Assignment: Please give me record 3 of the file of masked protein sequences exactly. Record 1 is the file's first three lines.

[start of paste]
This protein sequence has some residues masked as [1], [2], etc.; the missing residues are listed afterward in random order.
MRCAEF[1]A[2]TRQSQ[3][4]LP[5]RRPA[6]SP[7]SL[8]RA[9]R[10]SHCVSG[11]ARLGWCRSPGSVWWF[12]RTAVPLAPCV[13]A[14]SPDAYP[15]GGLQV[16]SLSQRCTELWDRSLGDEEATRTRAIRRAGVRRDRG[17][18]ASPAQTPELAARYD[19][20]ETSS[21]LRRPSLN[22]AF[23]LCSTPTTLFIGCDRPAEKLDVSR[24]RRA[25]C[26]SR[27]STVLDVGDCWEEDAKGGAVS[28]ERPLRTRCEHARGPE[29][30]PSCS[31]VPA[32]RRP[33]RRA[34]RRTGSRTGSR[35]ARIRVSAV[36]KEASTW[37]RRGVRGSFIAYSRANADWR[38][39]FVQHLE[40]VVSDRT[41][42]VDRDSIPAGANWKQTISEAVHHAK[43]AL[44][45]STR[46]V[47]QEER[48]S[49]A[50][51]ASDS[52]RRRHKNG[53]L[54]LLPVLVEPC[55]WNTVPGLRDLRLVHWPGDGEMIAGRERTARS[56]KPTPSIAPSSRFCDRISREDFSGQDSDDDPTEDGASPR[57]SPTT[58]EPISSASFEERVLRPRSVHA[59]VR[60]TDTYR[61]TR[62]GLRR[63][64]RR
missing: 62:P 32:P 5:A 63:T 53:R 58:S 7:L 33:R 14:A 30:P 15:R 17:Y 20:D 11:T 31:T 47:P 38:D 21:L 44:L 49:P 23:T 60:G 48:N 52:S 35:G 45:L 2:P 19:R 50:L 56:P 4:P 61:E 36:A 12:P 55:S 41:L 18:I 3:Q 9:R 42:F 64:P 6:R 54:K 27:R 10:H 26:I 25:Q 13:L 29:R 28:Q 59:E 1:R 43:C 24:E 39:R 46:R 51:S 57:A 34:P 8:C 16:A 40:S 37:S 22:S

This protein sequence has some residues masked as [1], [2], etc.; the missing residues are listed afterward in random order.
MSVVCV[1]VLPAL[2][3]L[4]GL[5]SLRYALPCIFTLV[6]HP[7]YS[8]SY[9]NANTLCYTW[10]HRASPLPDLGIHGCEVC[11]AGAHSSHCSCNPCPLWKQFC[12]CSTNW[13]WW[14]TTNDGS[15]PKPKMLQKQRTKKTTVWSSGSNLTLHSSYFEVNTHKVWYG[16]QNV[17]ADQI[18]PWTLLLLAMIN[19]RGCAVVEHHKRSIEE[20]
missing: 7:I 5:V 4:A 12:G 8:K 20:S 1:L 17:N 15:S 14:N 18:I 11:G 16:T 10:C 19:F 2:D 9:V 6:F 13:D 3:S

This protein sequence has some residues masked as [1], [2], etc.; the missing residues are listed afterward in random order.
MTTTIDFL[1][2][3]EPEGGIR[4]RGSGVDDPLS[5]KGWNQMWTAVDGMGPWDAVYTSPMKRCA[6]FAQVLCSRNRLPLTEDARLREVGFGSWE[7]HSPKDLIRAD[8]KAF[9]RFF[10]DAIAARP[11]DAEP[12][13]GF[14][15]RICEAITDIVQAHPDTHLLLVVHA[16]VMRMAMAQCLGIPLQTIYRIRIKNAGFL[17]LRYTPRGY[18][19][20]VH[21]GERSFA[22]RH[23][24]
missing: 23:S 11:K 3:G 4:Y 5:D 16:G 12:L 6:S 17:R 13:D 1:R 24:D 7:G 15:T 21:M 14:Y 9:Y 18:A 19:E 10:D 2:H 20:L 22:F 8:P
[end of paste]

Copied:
This protein sequence has some residues masked as [1], [2], etc.; the missing residues are listed afterward in random order.
MTTTIDFL[1][2][3]EPEGGIR[4]RGSGVDDPLS[5]KGWNQMWTAVDGMGPWDAVYTSPMKRCA[6]FAQVLCSRNRLPLTEDARLREVGFGSWE[7]HSPKDLIRAD[8]KAF[9]RFF[10]DAIAARP[11]DAEP[12][13]GF[14][15]RICEAITDIVQAHPDTHLLLVVHA[16]VMRMAMAQCLGIPLQTIYRIRIKNAGFL[17]LRYTPRGY[18][19][20]VH[21]GERSFA[22]RH[23][24]
missing: 23:S 11:K 3:G 4:Y 5:D 16:G 12:L 6:S 17:R 13:D 1:R 24:D 7:G 15:T 21:M 14:Y 9:Y 18:A 19:E 10:D 2:H 20:L 22:F 8:P